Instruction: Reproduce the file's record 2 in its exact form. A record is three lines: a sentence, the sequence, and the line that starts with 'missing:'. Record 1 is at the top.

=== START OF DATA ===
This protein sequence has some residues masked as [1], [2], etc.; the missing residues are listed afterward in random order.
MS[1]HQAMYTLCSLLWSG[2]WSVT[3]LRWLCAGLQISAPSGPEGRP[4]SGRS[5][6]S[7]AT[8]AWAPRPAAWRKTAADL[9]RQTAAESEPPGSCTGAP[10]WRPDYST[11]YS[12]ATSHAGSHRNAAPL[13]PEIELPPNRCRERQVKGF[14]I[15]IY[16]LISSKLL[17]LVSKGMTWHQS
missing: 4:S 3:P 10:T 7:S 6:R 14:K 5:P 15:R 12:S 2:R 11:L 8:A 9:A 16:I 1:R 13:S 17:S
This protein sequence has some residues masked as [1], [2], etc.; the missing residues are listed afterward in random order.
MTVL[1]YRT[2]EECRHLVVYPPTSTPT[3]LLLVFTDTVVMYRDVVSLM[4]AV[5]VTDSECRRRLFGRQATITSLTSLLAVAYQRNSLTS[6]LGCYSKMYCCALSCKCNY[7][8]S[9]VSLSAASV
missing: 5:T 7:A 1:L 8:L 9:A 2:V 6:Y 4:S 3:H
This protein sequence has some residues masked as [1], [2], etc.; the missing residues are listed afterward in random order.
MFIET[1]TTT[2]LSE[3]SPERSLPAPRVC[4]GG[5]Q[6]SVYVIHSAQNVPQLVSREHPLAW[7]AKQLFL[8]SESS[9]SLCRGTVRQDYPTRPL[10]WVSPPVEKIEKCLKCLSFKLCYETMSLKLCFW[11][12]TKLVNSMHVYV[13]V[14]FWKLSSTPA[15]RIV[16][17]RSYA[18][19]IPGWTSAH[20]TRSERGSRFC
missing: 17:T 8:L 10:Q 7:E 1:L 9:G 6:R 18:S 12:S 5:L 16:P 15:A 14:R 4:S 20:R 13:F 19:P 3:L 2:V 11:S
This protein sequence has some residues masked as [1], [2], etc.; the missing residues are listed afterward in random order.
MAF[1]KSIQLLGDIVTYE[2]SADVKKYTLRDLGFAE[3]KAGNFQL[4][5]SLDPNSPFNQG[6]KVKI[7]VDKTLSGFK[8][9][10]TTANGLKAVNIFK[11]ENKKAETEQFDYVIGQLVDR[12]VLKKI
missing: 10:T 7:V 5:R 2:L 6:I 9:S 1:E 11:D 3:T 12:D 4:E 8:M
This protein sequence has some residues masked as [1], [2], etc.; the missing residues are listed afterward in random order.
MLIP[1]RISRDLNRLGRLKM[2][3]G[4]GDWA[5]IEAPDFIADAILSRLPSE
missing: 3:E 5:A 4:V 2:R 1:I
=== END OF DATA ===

This protein sequence has some residues masked as [1], [2], etc.; the missing residues are listed afterward in random order.
MTVL[1]YRT[2]EECRHLVVYPPTSTPT[3]LLLVFTDTVVMYRDVVSLM[4]AV[5]VTDSECRRRLFGRQATITSLTSLLAVAYQRNSLTS[6]LGCYSKMYCCALSCKCNY[7][8]S[9]VSLSAASV
missing: 5:T 7:A 1:L 8:L 9:A 2:V 6:Y 4:S 3:H